Sponsored By
Farm Futures logo

When a farmer dies … 11298When a farmer dies …

2 Hearts, 1 Harvest: Where are the headlines and tributes when a farmer dies?

Mike and Sheilah Reskovac

September 5, 2016

3 Min Read

When a celebrity dies, it’s all over the news. It’s all you hear about for days on end. So far this year we have seen headlines and breaking news about Prince, Muhammad Ali and Nancy Reagan.

Some headlines read that these are “American tragedies” and that “another American icon has died.” There’s speculation on how the deaths of these “greats” will affect music, sports, politics, etc.

Their faces are everywhere you look: magazines, the internet, the newspaper. Documentaries are made, and tributes and memorials are set up all across the country. The news goes on for weeks.

What about when a farmer dies?


Unless you know them personally or hear about it from another farmer friend, you may never know about it when a farmer dies. There are never any headlines stating “another great American farmer has passed away” or asking: “How will the food industry be affected?”

Let me clarify. When I say “a great American farmer,” I’m talking about every farmer who has ever walked this earth — not just the ones with the most acres, the biggest machinery or nicest-looking farm. I’m talking about the men and women who get up before dawn and work harder in a week than some people work their entire lives. They struggle to make payments, make ends meet and pay taxes.

They’re the ones who stress and worry about the weather —“it’s too wet” vs “we need more rain.” They’re the ones who raise their children to be kind, God-fearing, loving and empathetic people without even realizing they are doing so.

Every farmer I know from my dad, my cousins and my neighbors growing up to the farmers I’ve met since moving to Fayette County have always been there when someone they know is in need. They’ve been an inspiration in some way to another aspiring or struggling farmer.

Words of encouragement are always passed amongst each other. Compliments are given for good-looking crops. A hand or equipment is lent when needed. The most shocking part is nothing’s expected in return.

That last goodbye
Recently, Mike and I had to say our goodbyes to one of those great men. He had all of the qualities listed above, plus his own unique personality to go along with it.

The day before he died, that man stood on my front porch and told me how much I had to look forward to over the years with my son, and how he couldn’t wait for us to start building our house so we could live on the farm. In his own way, he looked out for the younger generation of farmers.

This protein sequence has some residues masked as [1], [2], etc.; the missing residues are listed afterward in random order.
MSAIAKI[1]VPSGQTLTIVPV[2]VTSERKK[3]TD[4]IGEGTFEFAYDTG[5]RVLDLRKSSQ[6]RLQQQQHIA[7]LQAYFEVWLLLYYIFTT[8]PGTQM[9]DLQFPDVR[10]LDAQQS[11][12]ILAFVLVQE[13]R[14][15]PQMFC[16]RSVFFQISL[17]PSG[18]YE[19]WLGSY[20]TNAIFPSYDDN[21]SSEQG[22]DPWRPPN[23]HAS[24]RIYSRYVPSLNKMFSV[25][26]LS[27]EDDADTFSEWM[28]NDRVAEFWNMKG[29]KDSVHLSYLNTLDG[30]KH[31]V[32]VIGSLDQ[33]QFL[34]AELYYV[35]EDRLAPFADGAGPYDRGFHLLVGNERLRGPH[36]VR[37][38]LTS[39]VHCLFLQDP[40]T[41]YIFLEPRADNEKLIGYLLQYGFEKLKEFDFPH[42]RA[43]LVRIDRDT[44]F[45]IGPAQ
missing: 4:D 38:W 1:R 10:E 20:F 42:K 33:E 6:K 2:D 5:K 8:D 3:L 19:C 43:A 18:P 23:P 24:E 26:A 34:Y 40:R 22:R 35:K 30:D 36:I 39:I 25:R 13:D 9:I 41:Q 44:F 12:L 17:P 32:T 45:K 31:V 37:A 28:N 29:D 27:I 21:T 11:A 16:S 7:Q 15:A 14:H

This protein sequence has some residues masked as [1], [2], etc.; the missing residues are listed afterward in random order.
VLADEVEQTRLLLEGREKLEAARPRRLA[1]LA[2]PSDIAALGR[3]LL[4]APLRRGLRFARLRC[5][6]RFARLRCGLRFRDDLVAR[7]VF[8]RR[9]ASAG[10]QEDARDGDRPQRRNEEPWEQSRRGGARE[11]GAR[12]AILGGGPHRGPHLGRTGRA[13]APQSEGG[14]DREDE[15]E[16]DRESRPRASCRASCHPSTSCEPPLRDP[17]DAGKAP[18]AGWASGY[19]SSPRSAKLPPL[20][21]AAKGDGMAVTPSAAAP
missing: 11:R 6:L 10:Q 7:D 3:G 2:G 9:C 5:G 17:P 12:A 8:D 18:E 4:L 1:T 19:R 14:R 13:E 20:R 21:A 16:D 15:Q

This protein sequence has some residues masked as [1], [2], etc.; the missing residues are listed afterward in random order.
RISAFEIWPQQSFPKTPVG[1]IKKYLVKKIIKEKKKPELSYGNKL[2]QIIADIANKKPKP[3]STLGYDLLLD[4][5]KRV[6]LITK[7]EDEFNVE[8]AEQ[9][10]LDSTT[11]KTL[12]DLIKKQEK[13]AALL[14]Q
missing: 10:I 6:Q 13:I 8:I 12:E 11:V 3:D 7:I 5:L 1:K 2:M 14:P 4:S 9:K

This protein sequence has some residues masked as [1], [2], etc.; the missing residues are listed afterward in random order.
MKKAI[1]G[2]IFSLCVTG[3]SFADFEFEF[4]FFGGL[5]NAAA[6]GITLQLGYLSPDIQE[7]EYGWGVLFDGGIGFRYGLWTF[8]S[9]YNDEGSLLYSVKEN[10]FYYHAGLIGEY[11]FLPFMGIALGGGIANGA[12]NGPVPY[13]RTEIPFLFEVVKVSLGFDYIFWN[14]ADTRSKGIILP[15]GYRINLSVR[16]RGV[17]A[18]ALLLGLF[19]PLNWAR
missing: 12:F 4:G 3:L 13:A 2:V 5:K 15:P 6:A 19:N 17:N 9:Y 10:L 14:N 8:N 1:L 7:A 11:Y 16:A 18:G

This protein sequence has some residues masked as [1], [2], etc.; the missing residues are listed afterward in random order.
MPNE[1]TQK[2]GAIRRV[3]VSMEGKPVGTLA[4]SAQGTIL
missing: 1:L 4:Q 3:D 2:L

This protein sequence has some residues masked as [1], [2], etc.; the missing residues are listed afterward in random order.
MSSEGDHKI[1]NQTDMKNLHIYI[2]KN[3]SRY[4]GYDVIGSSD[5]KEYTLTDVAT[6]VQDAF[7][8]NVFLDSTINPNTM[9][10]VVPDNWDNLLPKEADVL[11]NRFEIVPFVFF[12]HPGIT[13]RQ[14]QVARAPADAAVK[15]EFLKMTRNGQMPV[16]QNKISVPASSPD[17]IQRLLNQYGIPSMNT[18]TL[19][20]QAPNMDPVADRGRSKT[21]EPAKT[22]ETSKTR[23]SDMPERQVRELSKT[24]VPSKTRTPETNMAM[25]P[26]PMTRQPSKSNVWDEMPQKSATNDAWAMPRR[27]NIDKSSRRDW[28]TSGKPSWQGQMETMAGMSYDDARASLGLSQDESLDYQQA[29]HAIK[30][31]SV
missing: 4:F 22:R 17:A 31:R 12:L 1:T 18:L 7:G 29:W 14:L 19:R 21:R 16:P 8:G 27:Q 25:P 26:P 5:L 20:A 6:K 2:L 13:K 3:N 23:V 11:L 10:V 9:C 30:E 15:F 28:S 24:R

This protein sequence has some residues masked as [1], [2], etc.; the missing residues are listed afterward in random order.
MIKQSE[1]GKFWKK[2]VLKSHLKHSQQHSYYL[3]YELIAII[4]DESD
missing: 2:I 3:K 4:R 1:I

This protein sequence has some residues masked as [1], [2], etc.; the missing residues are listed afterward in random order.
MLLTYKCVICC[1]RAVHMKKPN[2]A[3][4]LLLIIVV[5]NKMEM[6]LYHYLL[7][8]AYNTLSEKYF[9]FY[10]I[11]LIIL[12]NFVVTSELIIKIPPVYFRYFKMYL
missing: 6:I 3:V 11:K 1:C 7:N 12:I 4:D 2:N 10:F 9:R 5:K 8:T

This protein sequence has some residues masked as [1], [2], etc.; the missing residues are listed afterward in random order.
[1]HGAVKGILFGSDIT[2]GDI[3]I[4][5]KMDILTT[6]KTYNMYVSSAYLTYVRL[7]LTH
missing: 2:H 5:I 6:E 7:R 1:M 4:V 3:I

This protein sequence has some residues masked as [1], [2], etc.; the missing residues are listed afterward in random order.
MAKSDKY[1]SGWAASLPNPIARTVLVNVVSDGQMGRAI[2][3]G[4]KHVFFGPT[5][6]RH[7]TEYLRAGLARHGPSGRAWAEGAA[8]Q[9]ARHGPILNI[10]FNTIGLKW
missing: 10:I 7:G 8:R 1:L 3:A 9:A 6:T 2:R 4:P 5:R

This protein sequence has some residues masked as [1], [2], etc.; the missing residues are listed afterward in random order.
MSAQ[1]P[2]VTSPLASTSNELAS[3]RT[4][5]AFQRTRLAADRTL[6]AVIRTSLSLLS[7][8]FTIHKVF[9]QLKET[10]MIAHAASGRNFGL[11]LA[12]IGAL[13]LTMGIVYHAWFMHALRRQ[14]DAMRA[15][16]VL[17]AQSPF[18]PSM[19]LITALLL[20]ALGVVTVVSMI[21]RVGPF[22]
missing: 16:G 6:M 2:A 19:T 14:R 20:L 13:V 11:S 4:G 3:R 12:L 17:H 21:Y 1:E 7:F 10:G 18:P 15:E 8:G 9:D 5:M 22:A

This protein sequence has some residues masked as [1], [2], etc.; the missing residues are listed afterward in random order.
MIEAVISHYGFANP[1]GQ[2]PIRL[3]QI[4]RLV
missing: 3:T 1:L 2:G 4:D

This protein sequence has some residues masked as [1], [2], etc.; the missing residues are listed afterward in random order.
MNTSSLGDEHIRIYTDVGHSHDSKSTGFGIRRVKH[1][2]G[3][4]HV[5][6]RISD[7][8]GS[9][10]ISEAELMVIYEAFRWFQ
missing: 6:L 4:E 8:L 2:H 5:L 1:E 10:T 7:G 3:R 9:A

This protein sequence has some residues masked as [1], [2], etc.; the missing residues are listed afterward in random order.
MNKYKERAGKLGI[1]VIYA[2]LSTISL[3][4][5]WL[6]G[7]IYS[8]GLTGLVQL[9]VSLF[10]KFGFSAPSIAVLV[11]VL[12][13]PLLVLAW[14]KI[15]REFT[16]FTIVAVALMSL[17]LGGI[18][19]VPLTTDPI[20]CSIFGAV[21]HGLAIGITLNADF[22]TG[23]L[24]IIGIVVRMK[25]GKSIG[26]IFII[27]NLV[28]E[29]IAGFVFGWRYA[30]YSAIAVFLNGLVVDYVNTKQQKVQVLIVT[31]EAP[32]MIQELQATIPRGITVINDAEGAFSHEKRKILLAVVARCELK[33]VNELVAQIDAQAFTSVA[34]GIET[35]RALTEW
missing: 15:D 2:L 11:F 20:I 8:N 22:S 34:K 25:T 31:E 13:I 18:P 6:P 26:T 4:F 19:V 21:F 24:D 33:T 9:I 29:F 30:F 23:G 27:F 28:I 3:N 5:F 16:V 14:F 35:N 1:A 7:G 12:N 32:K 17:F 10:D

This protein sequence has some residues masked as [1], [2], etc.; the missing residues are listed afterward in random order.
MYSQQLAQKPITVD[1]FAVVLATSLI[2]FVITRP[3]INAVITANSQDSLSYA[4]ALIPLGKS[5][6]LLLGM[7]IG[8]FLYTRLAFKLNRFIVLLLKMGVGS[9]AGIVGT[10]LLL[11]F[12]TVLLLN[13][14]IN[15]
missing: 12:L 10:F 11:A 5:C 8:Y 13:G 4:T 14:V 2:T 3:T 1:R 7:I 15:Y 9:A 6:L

So what happens when all of today’s farmers are gone? When there’s no one left to teach and guide the younger generations, there’s so much left untaught. You can’t learn everything from the internet.

The American farmer may be dwindling on earth. But I bet Heaven has one nice-looking crop with all of the wonderful farmers who’ve gone before us.

Sheilah and Mike Reskovac farm near Uniontown, Pa. Catch all their Two Hearts, One Harvest blogs at farmprogress.com.

About the Author(s)

Mike and Sheilah Reskovac


Mike and Sheilah Reskovac are a young farming couple just starting their second year of marriage and farming together, near Uniontown, Pa. He's a first-gen farmer who met his fourth-gen farmer-bride online, and married in November 2012.

Mike grew up next to and working on his neighbor's Fayette County dairy farm through high school and college. After graduating from Penn State University in 2002 with a B.S. in Ag Systems Management, he worked as a manager at Tractor Supply stores for three years.

In 2005, he began farming his neighbor's land. Today, he and Sheilah farm 900 acres of corn and soybeans, plus do custom planting and harvesting.

Mike is president of the Pennsylvania Corn Growers Association. He also serves on the local Penn State Extension Board and is a Farm Service Agency county committee member.

Sheilah grew up on her family's Indiana County dairy farm. She graduated from DuBois Business College in 2008 with an associate's degree in Specialized Business and Medical Assistance, then worked for DuBois Regional Medical Center for four years. She also volunteered as a firefighter and EMT for the local fire company.

Since moving to Fayette County, Sheilah has been chief bookkeeper and farm assistant, along with taking classes at Penn State Fayette for Nursing. She enjoys “taking care of” groundhog problems, raking hay and mowing cornstalks.

While she enjoys cooking and baking, Mike enjoys eating the goods. Both enjoy hunting, attending concerts and county fairs, and spending time with family.

Subscribe to receive top agriculture news
Be informed daily with these free e-newsletters

You May Also Like